Comments on another post have attempted to separate the behaviors of the victim from those of the victimizer as though they aren't or at least shouldn't be related. The frequently repeated trope is "don't blame the victim." I thought the discussion should have its own post, so here are my thoughts.
I'll start with a hypothetical. Let's say I get it in my head that I want to walk around in public with $1000 bills taped to the outside of my clothing. It's my money, and I should be able to display it in any fashion I choose. Rather than a Rolex or a fancy car, I decide upon the money suit (literally). Now, theft is wrong, so no one should consider the money I display fair game for the taking. Any sane person, however, should expect that sooner or later, walking around reeking of money, some bloke is going to get the idea to conk me over the head and relieve me of my $1000 bills.
Don't-blame-the-victim folks protest that the crime is punishable, but the victim's precipitating behavior, akin to walking around waving a "rob me" sign, shouldn't be considered in prosecuting the alleged criminal. Frankly, I agree. The criminal did something wrong and crime should be punished. Maybe I had only $4000 on my suit, maybe $100,000. Shouldn't matter to the prosecution as we have an expectation in civil society that people resist (absolutely?) criminal temptations. Maybe I was killed in the robbery attempt, nearly killed, or merely knocked unconscious, and the robber took only $1000, all $4000, or all $100,000. Those things matter because severity of the crime is one thing we consider in meting out proper punishment.
Where I guess I differ from conventional wisdom is whether the victim's precipitating behavior should be given any attention — in short, blamed. In the context of a criminal trial, probably not; yet one would have to wonder "what on earth were you thinking walking around literally wearing your money? Of course you were going to be victimized. You were asking for it." No, we don't prosecute the victim for stupid behaviors such as this, but it's worthwhile to observe that one would be wise to avoid that sort of behavior if one doesn't wish to be a criminal target. That's where the victim contributes to the crime and shares some blame, by tempting human actors into a logical response.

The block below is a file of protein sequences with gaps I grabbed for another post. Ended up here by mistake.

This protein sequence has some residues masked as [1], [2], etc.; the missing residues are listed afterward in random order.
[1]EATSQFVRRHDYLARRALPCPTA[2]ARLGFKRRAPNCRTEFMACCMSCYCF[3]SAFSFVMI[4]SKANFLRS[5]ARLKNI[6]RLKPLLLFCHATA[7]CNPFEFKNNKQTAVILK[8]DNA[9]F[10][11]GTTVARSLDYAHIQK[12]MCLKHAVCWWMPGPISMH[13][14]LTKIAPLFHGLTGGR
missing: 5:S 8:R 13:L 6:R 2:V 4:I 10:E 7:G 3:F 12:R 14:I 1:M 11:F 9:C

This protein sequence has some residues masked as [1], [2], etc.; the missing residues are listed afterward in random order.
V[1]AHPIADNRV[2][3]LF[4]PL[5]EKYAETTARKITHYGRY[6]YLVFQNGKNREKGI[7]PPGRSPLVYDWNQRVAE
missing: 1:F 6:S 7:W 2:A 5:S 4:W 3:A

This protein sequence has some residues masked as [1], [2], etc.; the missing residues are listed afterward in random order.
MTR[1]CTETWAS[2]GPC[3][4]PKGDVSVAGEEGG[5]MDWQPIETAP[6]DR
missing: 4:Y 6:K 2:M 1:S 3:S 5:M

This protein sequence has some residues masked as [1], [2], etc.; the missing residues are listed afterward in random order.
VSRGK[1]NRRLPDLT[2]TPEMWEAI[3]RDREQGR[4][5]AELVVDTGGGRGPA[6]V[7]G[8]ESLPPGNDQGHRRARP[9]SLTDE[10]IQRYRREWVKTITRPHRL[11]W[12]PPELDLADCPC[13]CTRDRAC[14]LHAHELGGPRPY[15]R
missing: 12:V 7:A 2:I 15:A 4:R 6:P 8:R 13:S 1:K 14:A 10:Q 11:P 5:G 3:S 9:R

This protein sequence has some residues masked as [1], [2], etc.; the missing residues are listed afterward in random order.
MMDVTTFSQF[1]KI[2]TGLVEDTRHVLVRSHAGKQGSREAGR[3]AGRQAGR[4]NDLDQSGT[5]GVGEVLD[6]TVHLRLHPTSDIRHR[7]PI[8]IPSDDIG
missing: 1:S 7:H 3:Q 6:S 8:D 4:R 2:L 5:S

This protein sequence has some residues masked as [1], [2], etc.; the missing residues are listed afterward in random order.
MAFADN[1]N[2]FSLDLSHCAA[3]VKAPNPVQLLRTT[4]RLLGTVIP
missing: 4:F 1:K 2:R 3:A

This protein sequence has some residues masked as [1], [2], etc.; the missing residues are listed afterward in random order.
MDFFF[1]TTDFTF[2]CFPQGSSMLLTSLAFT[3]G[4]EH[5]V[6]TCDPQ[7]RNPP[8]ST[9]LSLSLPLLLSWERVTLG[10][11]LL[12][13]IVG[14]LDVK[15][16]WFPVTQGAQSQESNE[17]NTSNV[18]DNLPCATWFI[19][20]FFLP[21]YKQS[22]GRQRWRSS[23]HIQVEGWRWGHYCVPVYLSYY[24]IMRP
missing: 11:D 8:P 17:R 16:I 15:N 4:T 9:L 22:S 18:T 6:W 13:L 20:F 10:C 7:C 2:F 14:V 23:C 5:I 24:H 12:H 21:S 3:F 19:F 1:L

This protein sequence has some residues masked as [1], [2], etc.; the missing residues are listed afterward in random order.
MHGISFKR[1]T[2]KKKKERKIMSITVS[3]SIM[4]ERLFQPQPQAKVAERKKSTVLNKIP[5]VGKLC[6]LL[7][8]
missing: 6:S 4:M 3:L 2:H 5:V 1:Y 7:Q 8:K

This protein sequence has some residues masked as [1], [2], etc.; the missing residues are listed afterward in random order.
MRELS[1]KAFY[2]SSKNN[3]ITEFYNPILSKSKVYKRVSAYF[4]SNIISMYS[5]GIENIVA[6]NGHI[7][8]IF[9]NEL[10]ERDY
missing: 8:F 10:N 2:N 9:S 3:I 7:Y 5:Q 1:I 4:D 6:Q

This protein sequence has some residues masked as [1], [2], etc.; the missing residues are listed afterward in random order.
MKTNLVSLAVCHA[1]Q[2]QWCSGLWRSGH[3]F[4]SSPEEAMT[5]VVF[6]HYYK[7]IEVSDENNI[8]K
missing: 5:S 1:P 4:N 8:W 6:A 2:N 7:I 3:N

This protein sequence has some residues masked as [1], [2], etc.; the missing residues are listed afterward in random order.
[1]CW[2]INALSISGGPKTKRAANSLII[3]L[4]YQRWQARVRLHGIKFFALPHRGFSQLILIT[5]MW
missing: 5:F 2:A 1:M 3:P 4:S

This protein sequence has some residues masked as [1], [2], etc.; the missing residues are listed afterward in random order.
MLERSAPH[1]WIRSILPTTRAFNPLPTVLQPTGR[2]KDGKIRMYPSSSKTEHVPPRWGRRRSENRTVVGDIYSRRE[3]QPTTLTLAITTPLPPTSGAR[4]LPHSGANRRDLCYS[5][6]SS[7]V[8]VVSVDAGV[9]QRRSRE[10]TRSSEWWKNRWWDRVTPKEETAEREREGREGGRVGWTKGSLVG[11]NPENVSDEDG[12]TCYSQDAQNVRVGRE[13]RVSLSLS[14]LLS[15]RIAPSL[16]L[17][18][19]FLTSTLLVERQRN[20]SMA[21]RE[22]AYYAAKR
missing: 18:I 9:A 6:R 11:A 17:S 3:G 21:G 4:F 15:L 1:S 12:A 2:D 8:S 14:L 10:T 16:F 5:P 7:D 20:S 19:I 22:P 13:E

The same is true of the crime of rape. A person (not just women) has the right to say "no" at any stage of human interaction. However, if one works an acquaintance (or stranger) into a state of sexual excitement and then says "no," in effect pulling the rug out from under the other person, then I think a subsequent rape is more likely to occur than, say, if the two were playing bridge. We prosecute the rapist, sure, but we should also admonish (not prosecute) the victim that it's unwise to get someone all hot and bothered, reeking of the promise of sex, only to expect the other person to act with complete self-control and restraint when told "no."
In a wider context, it's also strange to apply don't-blame-the-victime thinking to terrorist acts. As heinous as terrorism is, precipitating events and behaviors, when present, are worthy of attention, too. In civil society, we want not only to prosecute the terrorists after the fact but to avoid recurrence. The current rhetoric is that nothing justifies terrorism. That thinking is equivalent to wanting to wear our money suits and strut our sexuality and still expecting no one to victimize us. We shift all the responsibility to the terrorist and demonize him; we vow to destroy him in our righteous victimhood. That's just stupid.
If we really wanted to be safe, we need the wisdom to look inward and ask "why does the terrorist hate us so much that he's willing to kill himself just to inflict harm on us? What have we done to precipitate events?" In the U.S., we have a notable tendency to recklessly interfere with the politics of other countries and impose our agenda on them. Worse, our cultural exports and economic terrorism are known to have immediate destructive effects abroad. We pretend not to notice, or we may even fully acknowledge it and blithely wave away criticism with the perspective that it's just tough for them. Might makes right, even if it's merely purchasing power, so get used to it. No wonder we're hated so much.
Disclaimer: these ideas apply to a large extent to fairly extreme situations. I don't know for certain, but I expect that in the bulk of criminal activity, the victim is truly blameless. Rape is a particularly problematical crime where blaming the victim occurs regularly at least in part because rape victims frequently know the attacker. That said, I don't mean to imply that victims always share blame to some degree. I only mean to say that it's not unheard of for victims to knowingly or naively put themselves in harm's way.